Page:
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Can a brain injury have a delayed onset of symptoms?

Delayed injuries are not uncommon in auto collisions, because the body takes time to produce swelling and inflammatory responses. As an example, most people realize that the hard impact to the soft tissue is “going to leave a mark,” but that the mark won’t show up for a day or two. Damage may have taken place, but it takes a few hours or days for bruising to worsen in most cases.

Similarly, other injuries can also have delayed onsets. For example, a brain injury may not be apparent right away, but as the brain becomes inflamed and swells, it’s more likely to show signs of injury.

What are the signs of delayed onset brain injuries?

Like brain injuries with immediate symptoms, those with delayed onset symptoms may cause you to feel nauseated or to develop a headache at first. Some other minor symptoms that could be a sign of a traumatic brain injury developing and worsening include:

  • Headache
  • Vomiting
  • Fatigue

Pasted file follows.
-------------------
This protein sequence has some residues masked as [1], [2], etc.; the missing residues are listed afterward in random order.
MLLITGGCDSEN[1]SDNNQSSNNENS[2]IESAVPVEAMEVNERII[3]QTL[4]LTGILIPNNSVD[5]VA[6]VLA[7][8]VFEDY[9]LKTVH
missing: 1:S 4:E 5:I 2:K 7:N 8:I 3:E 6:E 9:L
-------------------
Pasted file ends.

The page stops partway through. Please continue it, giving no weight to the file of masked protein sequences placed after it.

• Dizziness
  • Trouble with speech

As the injury worsens, it’s possible that the symptoms could become more severe. Inside the skull, the brain may be running out of space to swell, and that puts pressure on multiple areas of the brain. This may lead to further brain damage or death. Signs of a worsening brain injury may include:

  • Mood swings
  • Sleeping more than usual
  • Memory or concentration problems
  • Loss of coordination
  • Slurred speech
  • Profound confusion
  • Coma

It’s very important that you seek medical attention for symptoms like these, even if you haven’t hit your head. It’s possible to suffer a brain injury caused by whiplash-like motions, too.

Can you take steps to prevent worsening symptoms?

Yes. One of the things you can do is to seek medical attention immediately after a motor vehicle collision, even if you aren’t sure that you were hurt. At the hospital, a medical team can perform a physical exam and testing to check you over and make sure that you don’t have neurological symptoms. If you do have signs of brain injury without physical symptoms, the team may be able to help you start medications or get other treatments to prevent further damage from developing.

Don’t delay in seeking treatment. The at-fault driver in your collision should be held responsible for any of the costs associated with your treatment.

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